Flirtation with Teams

4 April 2017

Levi Strauss & co is the largest maker of brand-name clothing in the world. It has had a long history of being profitable, good to its workers, and charitable to its factory towns. Compared with other companies in the apparel industry. Levis Strauss had been known for generous wages and good working conditions. According to chairman Robert Haas, Levi’s treatment of its workers and concern for their welfare is far greater than in other companies in the industry.

When the other American apparel firms moved their manufacturing offshore, Levis Strauss & co maintained a large American manufacturing base and was often ranked as one of the best companies to work for. In fact, in 1997 the company received an award from the United Nations for improving global workplace standards. Up until 1992, Levi’s employees worked on their own operating machines in which they performed a single, specific, and repetitive task, such as sewing zippers or belt loops on jeans. Pay was based on a piece rate system, in which workers were paid a set amount for each piece of work completed.

Flirtation with Teams Essay Example

A worker’s productivity and pay was highly dependent on levels of skill, speed, and stamina. By 1992, however, Levis Strauss & Company began to feel the pressure of overseas, low-cost competitors, and realized it needed to increased productivity and reduce costs to remain competitive and keep their North American plants open. The company decided that the best that the best solution was teamwork. In a memo sent to workers, Levi’s operations vice-president wrote, “This change will lead to a self-managed work environment that will reduce stress and help employees become more productive. Teamwork was felt to be a humane, safe, and profitable solution that would be consistent with the company’s philosophy. Under the new philosophy, gone was the old system of performing a single task all the time and the piece rate system that went it. Now groups of 10 to 50 workers shared the tasks and would be paid for the total number of trousers that the group completed. The team system was expected to lower the monotony of piecework by enabling workers to do different tasks and to therefore lower repetitive-stress injuries.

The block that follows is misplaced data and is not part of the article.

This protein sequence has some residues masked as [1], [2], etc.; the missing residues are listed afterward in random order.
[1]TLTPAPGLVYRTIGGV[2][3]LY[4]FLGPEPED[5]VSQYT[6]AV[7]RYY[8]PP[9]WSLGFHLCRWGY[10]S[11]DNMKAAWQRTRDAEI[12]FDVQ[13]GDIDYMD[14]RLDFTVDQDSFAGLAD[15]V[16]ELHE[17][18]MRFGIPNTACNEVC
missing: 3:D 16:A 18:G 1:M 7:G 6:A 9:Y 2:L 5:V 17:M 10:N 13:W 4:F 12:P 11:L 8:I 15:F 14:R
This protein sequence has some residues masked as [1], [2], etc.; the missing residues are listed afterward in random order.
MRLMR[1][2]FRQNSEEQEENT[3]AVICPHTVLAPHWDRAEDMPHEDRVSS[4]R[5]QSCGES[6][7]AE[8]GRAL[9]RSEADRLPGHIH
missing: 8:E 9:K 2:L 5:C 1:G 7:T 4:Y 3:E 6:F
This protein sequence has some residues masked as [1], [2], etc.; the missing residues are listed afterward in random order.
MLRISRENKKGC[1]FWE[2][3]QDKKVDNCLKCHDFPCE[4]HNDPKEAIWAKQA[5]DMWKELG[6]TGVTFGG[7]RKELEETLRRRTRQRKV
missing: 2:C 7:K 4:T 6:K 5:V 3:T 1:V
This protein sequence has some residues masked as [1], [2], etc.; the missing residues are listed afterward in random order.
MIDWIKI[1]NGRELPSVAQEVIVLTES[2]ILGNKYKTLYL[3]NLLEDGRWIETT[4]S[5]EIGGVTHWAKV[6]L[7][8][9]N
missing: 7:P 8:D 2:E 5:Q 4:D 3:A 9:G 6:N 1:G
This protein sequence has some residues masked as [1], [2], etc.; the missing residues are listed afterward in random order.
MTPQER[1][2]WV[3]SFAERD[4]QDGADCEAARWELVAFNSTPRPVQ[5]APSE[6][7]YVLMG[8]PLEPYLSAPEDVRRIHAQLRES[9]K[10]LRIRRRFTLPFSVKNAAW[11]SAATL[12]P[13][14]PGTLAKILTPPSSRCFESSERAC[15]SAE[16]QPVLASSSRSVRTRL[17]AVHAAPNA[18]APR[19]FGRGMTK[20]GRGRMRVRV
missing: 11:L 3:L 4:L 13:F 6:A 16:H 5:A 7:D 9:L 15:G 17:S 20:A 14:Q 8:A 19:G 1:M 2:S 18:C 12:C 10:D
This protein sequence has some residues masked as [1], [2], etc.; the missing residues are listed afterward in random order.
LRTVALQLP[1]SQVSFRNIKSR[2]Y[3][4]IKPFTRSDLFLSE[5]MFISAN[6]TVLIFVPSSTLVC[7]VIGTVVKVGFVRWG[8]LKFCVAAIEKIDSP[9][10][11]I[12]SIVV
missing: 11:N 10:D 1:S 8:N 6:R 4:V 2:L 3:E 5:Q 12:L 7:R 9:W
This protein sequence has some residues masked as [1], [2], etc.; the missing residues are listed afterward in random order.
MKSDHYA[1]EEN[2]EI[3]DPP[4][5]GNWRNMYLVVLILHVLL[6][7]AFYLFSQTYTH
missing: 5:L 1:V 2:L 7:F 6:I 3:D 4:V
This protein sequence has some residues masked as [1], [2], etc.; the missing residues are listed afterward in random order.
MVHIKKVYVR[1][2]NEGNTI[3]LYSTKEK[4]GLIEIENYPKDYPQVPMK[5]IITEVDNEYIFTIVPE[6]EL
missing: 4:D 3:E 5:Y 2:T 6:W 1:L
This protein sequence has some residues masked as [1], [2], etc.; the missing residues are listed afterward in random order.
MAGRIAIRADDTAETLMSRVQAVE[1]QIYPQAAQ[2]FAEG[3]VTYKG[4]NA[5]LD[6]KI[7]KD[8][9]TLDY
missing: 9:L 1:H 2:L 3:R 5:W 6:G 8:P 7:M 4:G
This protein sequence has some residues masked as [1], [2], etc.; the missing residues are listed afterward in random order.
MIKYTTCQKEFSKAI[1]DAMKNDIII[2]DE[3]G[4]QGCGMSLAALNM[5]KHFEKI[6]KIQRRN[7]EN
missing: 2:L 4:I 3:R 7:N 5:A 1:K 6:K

Although employees were given brief seminars and training on team building and problem solving, it was not long team building and problem solving, it was not long before problems began to arise. Top performers complained about their less skilled and shower teammates who caused a decline in their wages. Meanwhile, the wages of lower-skilled workers tried to rid their group of slow workers. To make matters, top performers responded to their wages by reducing their productivity. Not surprisingly, employee morale began to deteriorate.